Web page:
Virginia Is for Rematch Lovers
GOP to Target Three Freshmen
House Minority Whip Eric Cantor (R-Va.) was recently asked how many House seats his party can pick up in the Old Dominion in 2010.
“I think we at least win back two,— he said first.
But upon further reflection he revised that answer — “You know what, I will say three.—
The seats Cantor was referring to are the three districts that Republicans lost in the 2008 cycle. They are the Virginia Beach-based 2nd district of Rep. Glenn Nye, the Southside Virginia-based 5th district of Rep. Tom Perriello and the suburban Washington, D.C.-based 11th district of Rep. Gerry Connolly.
It was a bold prediction for the GOP Whip, especially since most Republicans in the commonwealth are just focused on knocking off Nye and Perriello in 2010 (and fighting off the possible Democratic push against 10th district GOP Rep. Frank Wolf in Northern Virginia.)
“We’re not getting the 11th back,— one Virginia Republican strategist remarked this week. “It would be near-impossible.—
The Fairfax County and Prince William County-based district has only become more ethnically and racially diverse since former President George W. Bush won it by a little more than 2,000 votes in 2004.
In November, President Barack Obama won the district by 15 points, and Connolly cruised to a 12-point victory.
But Cantor, who admits that the 11th would be the toughest of the three to win this cycle, sees hope in a potential rematch featuring wealthy Republican businessman Keith Fimian.
“That guy’s the real deal,— Cantor said of Fimian. “He did pretty well last time around in one of the worst political years that I can remember.—
Fimian isn’t an official candidate yet, but he said this week that he’s likely to run again. He said he will release an official announcement of his 2010 plans early in the third quarter.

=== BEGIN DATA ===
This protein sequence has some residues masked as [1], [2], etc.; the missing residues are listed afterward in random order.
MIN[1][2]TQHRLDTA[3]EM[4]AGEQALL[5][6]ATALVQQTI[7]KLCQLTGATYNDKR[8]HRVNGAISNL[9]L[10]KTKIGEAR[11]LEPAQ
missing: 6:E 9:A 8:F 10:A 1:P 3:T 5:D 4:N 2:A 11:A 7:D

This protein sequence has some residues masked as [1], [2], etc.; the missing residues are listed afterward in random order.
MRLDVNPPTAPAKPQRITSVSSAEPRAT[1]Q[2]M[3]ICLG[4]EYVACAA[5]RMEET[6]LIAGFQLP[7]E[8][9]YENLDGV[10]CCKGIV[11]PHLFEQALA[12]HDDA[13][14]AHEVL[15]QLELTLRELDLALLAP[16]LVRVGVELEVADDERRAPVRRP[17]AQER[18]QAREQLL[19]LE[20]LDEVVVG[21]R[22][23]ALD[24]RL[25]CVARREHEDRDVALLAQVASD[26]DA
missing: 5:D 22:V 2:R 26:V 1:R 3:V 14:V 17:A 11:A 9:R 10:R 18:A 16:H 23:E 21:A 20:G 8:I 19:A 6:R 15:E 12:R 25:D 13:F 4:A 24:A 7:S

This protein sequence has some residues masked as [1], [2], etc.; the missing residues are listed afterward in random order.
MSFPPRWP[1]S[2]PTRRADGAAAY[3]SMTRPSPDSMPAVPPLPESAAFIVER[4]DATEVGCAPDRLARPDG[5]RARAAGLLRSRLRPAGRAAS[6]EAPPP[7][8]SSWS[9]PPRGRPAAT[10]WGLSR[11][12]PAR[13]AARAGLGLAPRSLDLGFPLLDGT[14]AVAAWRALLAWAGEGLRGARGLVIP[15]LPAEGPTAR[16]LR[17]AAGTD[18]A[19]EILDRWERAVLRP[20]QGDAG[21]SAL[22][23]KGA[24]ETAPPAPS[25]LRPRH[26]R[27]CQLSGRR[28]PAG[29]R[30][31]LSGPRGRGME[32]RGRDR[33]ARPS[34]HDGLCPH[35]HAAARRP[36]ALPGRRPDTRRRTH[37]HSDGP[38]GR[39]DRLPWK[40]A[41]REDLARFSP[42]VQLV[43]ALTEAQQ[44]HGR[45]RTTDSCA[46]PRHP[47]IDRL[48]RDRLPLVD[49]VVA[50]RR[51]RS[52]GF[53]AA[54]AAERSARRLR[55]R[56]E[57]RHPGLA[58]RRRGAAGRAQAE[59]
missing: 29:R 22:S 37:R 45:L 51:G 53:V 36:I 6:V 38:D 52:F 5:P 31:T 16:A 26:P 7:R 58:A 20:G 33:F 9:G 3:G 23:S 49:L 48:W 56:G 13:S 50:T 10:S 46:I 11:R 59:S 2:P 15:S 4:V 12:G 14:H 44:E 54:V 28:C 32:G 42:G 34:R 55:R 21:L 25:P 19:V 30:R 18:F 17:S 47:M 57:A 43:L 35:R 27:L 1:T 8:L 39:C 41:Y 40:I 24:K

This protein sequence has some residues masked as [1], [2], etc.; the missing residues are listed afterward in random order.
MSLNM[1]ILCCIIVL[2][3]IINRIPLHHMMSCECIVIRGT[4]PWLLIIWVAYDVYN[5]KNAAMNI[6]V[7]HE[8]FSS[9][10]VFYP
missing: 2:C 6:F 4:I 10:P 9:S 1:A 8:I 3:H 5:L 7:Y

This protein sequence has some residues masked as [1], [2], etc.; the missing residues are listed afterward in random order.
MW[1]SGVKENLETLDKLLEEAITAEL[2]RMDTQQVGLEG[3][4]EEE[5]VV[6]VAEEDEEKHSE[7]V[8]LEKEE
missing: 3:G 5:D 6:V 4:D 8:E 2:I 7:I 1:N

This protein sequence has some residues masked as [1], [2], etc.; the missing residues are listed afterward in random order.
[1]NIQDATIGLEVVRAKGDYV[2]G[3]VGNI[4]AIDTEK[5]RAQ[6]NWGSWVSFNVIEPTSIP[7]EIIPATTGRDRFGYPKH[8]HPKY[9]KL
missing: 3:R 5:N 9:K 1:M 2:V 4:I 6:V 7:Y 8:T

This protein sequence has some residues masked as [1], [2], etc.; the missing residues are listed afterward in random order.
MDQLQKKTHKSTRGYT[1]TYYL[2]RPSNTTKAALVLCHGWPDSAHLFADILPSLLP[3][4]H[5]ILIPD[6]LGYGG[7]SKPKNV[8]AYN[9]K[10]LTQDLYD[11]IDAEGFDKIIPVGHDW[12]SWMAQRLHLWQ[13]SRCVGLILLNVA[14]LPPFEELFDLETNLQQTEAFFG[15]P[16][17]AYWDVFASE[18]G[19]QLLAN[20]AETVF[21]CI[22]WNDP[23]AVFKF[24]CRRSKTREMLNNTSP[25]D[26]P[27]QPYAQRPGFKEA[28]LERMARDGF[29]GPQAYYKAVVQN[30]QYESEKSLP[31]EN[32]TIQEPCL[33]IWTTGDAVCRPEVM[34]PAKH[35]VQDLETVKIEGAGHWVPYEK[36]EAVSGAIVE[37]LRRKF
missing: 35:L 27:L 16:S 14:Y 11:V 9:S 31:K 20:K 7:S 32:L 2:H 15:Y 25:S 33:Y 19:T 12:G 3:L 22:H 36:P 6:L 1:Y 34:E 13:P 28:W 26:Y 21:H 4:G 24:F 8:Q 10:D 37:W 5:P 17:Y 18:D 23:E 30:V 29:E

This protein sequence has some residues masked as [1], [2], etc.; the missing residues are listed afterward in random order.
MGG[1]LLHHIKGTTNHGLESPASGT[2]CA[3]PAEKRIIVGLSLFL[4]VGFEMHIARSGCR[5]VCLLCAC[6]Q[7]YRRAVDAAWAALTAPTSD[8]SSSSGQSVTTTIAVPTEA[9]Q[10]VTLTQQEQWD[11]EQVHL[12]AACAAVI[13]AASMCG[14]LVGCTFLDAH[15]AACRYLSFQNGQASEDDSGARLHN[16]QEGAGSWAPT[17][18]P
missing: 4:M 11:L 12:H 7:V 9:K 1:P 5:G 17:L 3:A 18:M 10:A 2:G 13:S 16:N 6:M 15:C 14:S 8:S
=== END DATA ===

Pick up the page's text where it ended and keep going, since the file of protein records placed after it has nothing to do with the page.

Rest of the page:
If he does run, Republican insiders expect the state and national party to rally behind him. Fimian’s deep pockets would certainly be an asset in a district that isn’t likely to rise anywhere near the top of the National Republican Congressional Committee’s target list.
Fimian loaned his campaign some $325,000 last cycle. He said this week that he’d be prepared to put in whatever resources it would take to win in 2010.
Since his defeat last fall, Fimian has gone back to running U.S. Inspect, a residential and commercial property inspection company he founded. Fimian said this week that he still believes that “smart, savvy, experienced businesspeople— are needed in Congress to help the country dig itself out of its current financial crisis.
Another possible rematch could be brewing in Perriello’s 5th district where Cantor said former Rep. Virgil Goode (R) — who was defeated in one of the biggest upsets of 2008 — is close to making a decision on whether he’ll try to win back his old seat.
Reached on Tuesday, Goode would only say that he hopes to make a decision “in the not too distant future,— but most Republican insiders expect he’ll eventually join the race.
If he does attempt a comeback, Goode will certainly have a lot to prove to his Congressional colleagues. He was widely criticized in GOP circles after losing to Perriello, who began the race as a little-known political neophyte. And the Federal Election Commission reports Goode left more than $200,000 unspent in his campaign account at the end of the race.